In reinforcement learning we use value functions along with MDP to categorize the best action that one agent should perform in a given environment to attain maximum reward. Let's have a look at how these value functions look and later in this article we would be studying in depth about them. 

Source: Link

Now that we are aware of what state-value function and action-value function look like and how they help the agent predict and find the most optimized beneficial move that the agent can make to attain better reward, let's learn in depth about them.  

State-Value Function

State-Value function talks about the function of the state that deals with the long-term value of the state i.e., it helps predict the long-term reward from the current that would be obtained from the whole cycle by the agent. Let’s understand this with the help of a formula. 

Source: Link 

Where Vπ (s)  represents the value function under a state

Eπ represents the expected state-value in the given time t.

In the case of the state value function, the function Vπ (s) defines how suitable the state is to be for the agent at the given time t with current state s following the policy π.  

Action-Value Function

The action-value function returns the value of the action taken in the current state that follows the policy π. It signifies how beneficial it would be for the agent to take the probable action in the current state, which gives the most beneficial return and better rewards.

Source: Link

Where qπ (s, a) represents the action and the state

Eπ represents the stochasticity in the environment

The formulae are used to calculate the probable reward that the agent will get on taking action in the state that helps us determine the quality of the action.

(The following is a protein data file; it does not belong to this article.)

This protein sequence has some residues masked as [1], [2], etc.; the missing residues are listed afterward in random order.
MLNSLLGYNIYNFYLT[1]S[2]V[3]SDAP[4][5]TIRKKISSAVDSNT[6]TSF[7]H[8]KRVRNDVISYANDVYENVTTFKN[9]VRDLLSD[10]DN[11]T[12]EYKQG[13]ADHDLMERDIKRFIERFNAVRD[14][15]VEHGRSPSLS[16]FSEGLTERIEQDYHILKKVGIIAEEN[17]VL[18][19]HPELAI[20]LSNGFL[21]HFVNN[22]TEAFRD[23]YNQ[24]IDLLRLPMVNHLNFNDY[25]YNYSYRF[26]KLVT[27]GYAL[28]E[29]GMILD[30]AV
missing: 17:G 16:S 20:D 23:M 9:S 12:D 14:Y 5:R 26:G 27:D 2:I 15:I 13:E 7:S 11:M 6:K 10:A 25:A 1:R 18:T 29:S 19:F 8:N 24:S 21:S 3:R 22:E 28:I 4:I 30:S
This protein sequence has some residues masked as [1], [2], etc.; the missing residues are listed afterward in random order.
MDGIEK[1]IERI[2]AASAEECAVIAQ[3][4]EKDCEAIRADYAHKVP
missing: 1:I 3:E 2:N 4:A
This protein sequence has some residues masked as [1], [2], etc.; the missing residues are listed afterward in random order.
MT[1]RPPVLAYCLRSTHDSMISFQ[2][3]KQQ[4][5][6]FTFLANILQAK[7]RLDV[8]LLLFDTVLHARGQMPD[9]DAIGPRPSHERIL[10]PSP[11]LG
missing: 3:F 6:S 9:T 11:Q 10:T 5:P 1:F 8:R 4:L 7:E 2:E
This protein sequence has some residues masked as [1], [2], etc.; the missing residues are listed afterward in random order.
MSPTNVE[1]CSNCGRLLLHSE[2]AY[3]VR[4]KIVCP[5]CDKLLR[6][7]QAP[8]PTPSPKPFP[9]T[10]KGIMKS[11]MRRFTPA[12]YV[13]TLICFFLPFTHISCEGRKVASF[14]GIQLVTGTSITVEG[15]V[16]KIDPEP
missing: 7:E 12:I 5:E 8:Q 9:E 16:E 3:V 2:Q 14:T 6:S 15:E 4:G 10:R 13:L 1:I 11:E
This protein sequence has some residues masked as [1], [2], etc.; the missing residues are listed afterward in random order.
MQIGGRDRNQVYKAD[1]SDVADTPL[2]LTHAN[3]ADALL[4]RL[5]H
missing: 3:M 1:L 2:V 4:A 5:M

Optimal Policy

The optimal policy talks about the maximum number of rewards that the agent can secure by taking the right actions in the current state. Algorithms in RL focuses on implementing optimal policy to the environments that follow it. 

The goal of the optimal policy is to calculate the policy that would generate the most optimal rewards compared to other probable, possible policies. 

Bellman Equation

The Bellman equation helps provide a standard representation of all the value functions mentioned above and helps them break the problem into two simpler parts that are: immediate reward and the discounted future values corresponding to the action taken by the agent in the current state. 

Below you will see the Bellman equation with all the constraints defined. 

Bellman Equation For State-Value Function

Since we have already defined the state-value function before and are well aware of its functioning now, let’s understand how it works with the bellman equation. 

 

In the case of the state-value function, the bellman equation helps choose the most optimized state that followed the policy in the given environment recursively. Let’s understand it with the given formulae and backup diagram. 

Source: Link

Here in the formulae, we can see that the Bellman equation breaks the state into two parts: the P(s`|s, a) the expected reward of the taken state and the successor with the discount rate. 

Bellman Equation For Action-Value Function

Similar to the working of the state-value function, the Bellman equation for the action-value function helps us calculate the state-action air, i.e., the state the agent is currently in, along with the expected action the agent would take in the environment. 

 

In the formulae given below, since we are calculating both action and state pair, we take the sum of both, i.e., Q(s, a) that follows the policy π.